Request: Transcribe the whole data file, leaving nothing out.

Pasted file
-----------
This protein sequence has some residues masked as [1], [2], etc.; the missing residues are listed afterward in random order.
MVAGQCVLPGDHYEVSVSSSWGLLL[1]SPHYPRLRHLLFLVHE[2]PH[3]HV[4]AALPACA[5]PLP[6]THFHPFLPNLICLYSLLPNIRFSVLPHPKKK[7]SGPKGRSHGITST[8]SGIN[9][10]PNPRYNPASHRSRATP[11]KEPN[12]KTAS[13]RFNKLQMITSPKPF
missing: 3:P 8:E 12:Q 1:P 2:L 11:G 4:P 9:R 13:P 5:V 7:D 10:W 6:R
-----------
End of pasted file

This protein sequence has some residues masked as [1], [2], etc.; the missing residues are listed afterward in random order.
MVAGQCVLPGDHYEVSVSSSWGLLL[1]SPHYPRLRHLLFLVHE[2]PH[3]HV[4]AALPACA[5]PLP[6]THFHPFLPNLICLYSLLPNIRFSVLPHPKKK[7]SGPKGRSHGITST[8]SGIN[9][10]PNPRYNPASHRSRATP[11]KEPN[12]KTAS[13]RFNKLQMITSPKPF
missing: 3:P 8:E 12:Q 1:P 2:L 11:G 4:P 9:R 13:P 5:V 7:D 10:W 6:R